This week was all about transforming the things around us. We already learned that natural objects decompose and form things that are good for the soil and ultimately give way to new life! We’ve seen this a lot with fallen, decomposing ‘nurse’ logs alongside the trails. This week, our Monday/ Wednesday class, after our exciting ‘trimming the trails’ lessons of last week, learned how invasive species of plants can overtake a landscape. Trimming back the species that overtake an area allow more heterogeneous harmony and therefore transforming the forest! On Tuesday/ Thursday we saw the ways that fire transform objects, turning them into ash, embers and charcoal and during both classes, we saw rotting squishy pumpkins in a different way- as squirrel snacks, fly habitats and nutrient rich decomposition!
On Monday this week we had a special guest come visit us: one of the female box turtles! s. We took her outside and let her walk around on the grass and in the leaves. Her shell helped her camouflage into the fall colors and so we played a game of trying to find her off the trail. When she stopped moving she was very hard to see! When we went to put her back inside her home, we ran into Mr. Colby who showed us an extra special guest who was just here for the day: a pheasant!! Up in the nature center we compared our box turtle with the other turtles. The wood turtle is much bigger and the painted turtle was a favorite! We also learned about invasive species and helped Irvine by trimming down some of the invasive plants that were coming up. We created a chant while walking through the meadow to remind us about one of the invasive species: “thistle, thistle, thistle! no, no, no!”
On Wednesday we dove into invasive species with an experiment. We put drops of food coloring into a tray of 2% milk and pretended the different colors were different native species. Then when our landscape looked beautiful and covered with the different natives, we added a bit of dish soap (an invasive species) and the native plants all moved away and got crowded by the invasive intruders. We liked it so much we tried the experiment again. Then we tried it with half and half instead of 2% milk and the experiment worked even better! After our experiment, we decided to help Mr. Wally out around Irvine. We took a tour of his shed and looked at all of his tools. Then we helped to decompose the pumpkins and mums from Irvine’s Pumpkins on the Green event. We took some pumpkins and helped to smash them in order to speed up decomposition and create some squirrel snacks!
Tuesday/Thursday forest friends have been very interested in fire building! We created a fire and played a game called – How Will it Burn? with your hosts, the Forest Dreamers! Ms. Tara collected many things that would be exciting (and safe) to add to a fire. Some of those things included- a cob of corn, dried pasta, paper towel rolls, a slice of bread, a pepper, a tomato, paper plates, dried goldenrod, pinecones, tissue paper and q-tips! We created a chart to track our experiment. If something burned well, we drew a check mark next to that item, if it didn’t burn well, we added an ‘x’. Each person had a chance to add to the fire. We found that the tissue paper burned in the most exciting way (creating floating embers) and the bread was the most insightful as we all watched the bread turn into toast! We concluded that the dry items and items made from paper burned the best and would be great for a fire in the future!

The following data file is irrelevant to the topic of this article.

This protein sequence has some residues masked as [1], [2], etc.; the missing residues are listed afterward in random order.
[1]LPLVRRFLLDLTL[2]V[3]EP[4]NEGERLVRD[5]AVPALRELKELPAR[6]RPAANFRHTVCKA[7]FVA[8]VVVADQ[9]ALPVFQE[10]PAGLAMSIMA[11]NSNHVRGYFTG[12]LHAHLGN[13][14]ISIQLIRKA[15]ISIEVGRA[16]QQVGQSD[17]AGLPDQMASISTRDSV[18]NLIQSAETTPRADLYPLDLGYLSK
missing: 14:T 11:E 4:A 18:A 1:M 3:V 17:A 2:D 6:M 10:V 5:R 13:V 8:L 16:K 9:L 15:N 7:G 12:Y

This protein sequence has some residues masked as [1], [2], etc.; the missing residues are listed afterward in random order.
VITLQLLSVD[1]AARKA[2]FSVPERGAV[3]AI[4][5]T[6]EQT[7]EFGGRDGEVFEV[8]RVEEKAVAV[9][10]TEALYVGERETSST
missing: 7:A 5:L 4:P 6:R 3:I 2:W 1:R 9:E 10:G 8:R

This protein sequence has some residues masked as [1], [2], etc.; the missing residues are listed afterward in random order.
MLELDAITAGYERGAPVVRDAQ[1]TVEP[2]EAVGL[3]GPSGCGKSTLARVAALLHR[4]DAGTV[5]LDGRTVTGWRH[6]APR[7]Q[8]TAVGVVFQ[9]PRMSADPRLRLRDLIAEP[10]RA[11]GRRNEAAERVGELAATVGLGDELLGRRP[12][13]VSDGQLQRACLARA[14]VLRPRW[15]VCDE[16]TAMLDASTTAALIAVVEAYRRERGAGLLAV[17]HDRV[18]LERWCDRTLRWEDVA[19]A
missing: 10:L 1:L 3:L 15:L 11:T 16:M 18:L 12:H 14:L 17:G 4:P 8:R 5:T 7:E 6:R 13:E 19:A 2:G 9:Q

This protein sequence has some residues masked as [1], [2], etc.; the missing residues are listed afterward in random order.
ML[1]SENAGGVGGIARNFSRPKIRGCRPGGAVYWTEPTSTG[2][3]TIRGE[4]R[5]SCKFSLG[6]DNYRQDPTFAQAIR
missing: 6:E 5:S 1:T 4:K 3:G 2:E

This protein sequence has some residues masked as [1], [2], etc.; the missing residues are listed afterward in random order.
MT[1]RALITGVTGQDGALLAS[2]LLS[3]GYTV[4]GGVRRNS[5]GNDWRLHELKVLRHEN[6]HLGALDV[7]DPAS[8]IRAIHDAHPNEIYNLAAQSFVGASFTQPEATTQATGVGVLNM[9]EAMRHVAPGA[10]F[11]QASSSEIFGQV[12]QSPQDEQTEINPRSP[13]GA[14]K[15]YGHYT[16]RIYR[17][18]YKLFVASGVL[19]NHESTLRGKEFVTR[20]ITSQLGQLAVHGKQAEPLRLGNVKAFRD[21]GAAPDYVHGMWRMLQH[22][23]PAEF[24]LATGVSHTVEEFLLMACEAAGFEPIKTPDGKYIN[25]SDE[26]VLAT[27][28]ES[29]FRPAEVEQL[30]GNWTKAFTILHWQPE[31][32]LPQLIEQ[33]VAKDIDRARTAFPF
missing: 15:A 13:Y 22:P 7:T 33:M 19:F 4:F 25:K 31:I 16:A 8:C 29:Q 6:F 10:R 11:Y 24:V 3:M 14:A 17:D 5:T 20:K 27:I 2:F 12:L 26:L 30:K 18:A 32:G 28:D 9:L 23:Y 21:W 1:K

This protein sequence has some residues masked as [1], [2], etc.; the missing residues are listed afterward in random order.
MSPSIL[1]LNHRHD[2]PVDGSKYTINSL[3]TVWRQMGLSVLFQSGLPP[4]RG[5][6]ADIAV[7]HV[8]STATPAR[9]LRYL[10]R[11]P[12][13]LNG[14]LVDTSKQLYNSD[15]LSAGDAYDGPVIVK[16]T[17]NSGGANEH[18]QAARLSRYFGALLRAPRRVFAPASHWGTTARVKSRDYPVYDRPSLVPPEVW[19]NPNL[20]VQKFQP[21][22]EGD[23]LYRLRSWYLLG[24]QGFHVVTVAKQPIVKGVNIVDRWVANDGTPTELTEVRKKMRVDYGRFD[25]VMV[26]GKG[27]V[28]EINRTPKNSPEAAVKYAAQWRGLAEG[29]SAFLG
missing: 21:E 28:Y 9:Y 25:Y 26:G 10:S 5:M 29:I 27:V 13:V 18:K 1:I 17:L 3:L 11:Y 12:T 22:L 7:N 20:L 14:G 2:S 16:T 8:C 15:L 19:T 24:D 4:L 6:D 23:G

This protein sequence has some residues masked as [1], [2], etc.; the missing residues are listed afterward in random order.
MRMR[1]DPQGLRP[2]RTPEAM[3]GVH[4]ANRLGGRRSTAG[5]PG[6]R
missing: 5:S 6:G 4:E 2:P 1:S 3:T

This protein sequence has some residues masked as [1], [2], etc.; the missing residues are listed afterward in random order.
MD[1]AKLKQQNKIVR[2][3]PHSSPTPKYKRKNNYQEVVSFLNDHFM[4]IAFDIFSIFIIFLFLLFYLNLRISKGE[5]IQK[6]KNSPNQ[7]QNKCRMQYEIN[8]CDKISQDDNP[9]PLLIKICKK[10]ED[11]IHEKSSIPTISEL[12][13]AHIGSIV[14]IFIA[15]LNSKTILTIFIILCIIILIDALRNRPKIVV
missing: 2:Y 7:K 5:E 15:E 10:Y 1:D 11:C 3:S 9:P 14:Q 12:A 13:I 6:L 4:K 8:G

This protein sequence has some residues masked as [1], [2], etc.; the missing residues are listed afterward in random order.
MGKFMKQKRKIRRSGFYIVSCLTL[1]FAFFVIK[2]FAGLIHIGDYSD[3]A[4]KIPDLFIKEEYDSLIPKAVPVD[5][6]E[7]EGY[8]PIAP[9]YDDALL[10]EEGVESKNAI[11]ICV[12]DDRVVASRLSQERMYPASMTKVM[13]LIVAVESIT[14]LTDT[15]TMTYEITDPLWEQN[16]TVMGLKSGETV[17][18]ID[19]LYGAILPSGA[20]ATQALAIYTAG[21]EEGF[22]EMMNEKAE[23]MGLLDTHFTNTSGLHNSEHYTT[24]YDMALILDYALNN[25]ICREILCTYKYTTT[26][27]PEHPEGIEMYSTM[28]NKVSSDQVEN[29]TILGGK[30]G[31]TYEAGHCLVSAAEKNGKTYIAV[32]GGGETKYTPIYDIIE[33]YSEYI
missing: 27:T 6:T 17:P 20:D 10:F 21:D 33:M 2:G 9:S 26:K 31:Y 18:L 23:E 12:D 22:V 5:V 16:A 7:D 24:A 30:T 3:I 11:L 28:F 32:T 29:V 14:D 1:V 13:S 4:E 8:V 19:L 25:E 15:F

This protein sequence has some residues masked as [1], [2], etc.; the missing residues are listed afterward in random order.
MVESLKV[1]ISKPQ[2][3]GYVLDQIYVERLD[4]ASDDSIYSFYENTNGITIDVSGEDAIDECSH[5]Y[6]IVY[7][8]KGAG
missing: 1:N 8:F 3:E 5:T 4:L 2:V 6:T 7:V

We spent our hike time in what we dubbed- ‘Vine Forest’ for more cause and effect fun! We had to gauge which branches were safe to swing and climb on. We had to make personal decisions about how high we wanted to climb or how much weight we wanted to bear on a hanging vine; a great use of gross motor skills all around!
On Thursday, we had our very own cooking show with our chefs, you guessed it, the Forest Dreamers! We followed a recipe to make delicious seasoned pumpkin seeds over the fire! We watched how the slimy inside guts and seeds of a pumpkin transformed to create crispy, delicious pumpkin seeds! We coated half of the seeds with salt and the other half with cinnamon. Most agreed that it turned out pretty good!
We then helped decompose the pumpkins sitting in the mulch pile! We rolled them, smashed them, and spread their seeds. The smaller the pumpkin pieces, the quicker it will decompose and it will be much easier for our squirrel friends to grab a slice or chew on some seeds!
Our story was A Fruit is a Suitcase for Seeds by Jean Richards.